On Tuesday, Dec. 29, more than 50 Bostonian denizens braved the freezing temperatures and rain to partake in a protest to honor the memory of Tamir Rice, the 12-year old child shot and killed in Cleveland, Ohio, last year by a white police officer. The protestors, huddled under the cement roof outside the Jackson Square T stop, also targeted the issue of police brutality as a focal point in a demonstration of resolute civil obedience.
Exhibiting solidarity and solemnity whilst carrying signs reading “Justice for Tamir Rice,” the crowd chanted for egalitarian treatment for all in accordance with the law and criticized the wanton conduct of the police across the nation. Organized by the group Mass. Action Against Brutality, the protest was a reaction to a Cleveland grand jury’s decision regarding the tragedy.
The Cleveland grand jury declined on Monday, Dec. 28, to charge a Cleveland patrolman who fatally shot a 12-year old boy holding a pellet gun, capping more than a year of investigation into a case that abetted the national outrage over white officers killing African Americans. In announcing the decision, Timothy J. McGinty, the Cuyahoga County prosecutor, stated that he had recommended that the grand jurors not bring charges in the killing of Tamir Rice, who was playing with the pellet gun outside a recreation center in November 2014.
McGinty stated that the fatal encounter had been a grave tragedy and a “perfect storm of human error, mistakes and miscommunications.” Additionally, he asserted that the enhancement of video from the scene had made it indisputable that Tamir was drawing the pellet gun from his waistband when he was shot, either to surrender the object’s custody to the officers or to demonstrate that it was not a real firearm. McGinty stated conclusively that there was no reason for the officers to know that, and that the officer who opened fire, Timothy Loehmann, was within good reason to fear for his life.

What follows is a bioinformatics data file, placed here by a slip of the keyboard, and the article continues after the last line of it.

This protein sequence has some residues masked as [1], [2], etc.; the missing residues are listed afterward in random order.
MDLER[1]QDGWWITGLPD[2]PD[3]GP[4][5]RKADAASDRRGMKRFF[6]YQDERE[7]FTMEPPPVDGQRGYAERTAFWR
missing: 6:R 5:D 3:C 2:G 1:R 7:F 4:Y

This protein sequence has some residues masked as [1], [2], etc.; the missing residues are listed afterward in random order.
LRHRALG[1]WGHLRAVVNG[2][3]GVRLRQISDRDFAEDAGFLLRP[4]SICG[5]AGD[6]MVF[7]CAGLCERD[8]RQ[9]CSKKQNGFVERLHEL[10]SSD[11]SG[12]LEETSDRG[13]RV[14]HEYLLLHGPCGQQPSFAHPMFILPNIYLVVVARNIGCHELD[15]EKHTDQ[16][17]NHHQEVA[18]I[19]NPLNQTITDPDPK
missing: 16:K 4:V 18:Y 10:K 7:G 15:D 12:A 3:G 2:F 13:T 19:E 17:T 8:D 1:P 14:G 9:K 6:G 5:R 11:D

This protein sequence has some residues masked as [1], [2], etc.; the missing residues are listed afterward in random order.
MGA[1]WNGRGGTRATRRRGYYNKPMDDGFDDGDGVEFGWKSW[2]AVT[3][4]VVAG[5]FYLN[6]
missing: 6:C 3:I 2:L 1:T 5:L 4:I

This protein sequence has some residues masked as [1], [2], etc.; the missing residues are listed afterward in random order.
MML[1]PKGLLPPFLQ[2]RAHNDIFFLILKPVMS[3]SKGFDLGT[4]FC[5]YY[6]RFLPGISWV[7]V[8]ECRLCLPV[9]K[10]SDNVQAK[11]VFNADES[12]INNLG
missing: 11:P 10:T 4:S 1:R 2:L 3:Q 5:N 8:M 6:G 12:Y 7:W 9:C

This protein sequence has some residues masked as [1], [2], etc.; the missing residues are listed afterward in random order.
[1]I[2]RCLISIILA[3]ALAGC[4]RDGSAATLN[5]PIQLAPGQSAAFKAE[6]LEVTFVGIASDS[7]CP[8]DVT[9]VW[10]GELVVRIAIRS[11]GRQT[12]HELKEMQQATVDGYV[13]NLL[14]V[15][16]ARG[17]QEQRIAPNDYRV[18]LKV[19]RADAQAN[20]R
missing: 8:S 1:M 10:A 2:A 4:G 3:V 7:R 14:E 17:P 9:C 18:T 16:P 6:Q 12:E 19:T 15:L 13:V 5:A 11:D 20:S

The case commenced when a caller to 911 stated that a male was pointing a gun at denizens in a Cleveland park. The caller asserted that the gun was “probably fake,” and that the person waving it was “probably a juvenile.” However, those caveats were not relayed to Officer Loehmann or his partner, Frank Garmback, who was driving the patrol car. Officer Loehmann opened fire within seconds of arriving at the park. Officer Garmback was also spared any charges.
“We went [to Cleveland] for the one year anniversary,” said Tahia Sykes, one of the group’s organizers. “We were there and participated in solidarity events there.” Some protesters shared uplifting poetry, songs meant to inspire others into action and their own stories regarding alleged police brutality. One protester cited the potential for conflict from Northeastern University’s recent decision to arm campus authorities with semi-automatic rifles.
“What happened to Tamir Rice and the [grand jury’s] non-decision was… a surprise, but at the same time, it’s expected,” said Nino Brown, a fellow organizer. “This isn’t the first emergency demonstration we’ve had to hold.”
Although a number of officers have been charged this year for on-duty killings, in cities including Cincinnati and Baltimore, others have not faced indictment. McGinty asserted that no matter how tragic the circumstances involving Tamir’s death may have been, the law bestows the benefit of the doubt upon officers who operate within the confines of the probable cause proviso and must make split-second decisions.
The protesters acknowledged the proliferation in nationwide instances of police brutality as demanding the concern and undivided attention of the populace. “This is our lives, our society, our so-called democracy on the line,” said Brown.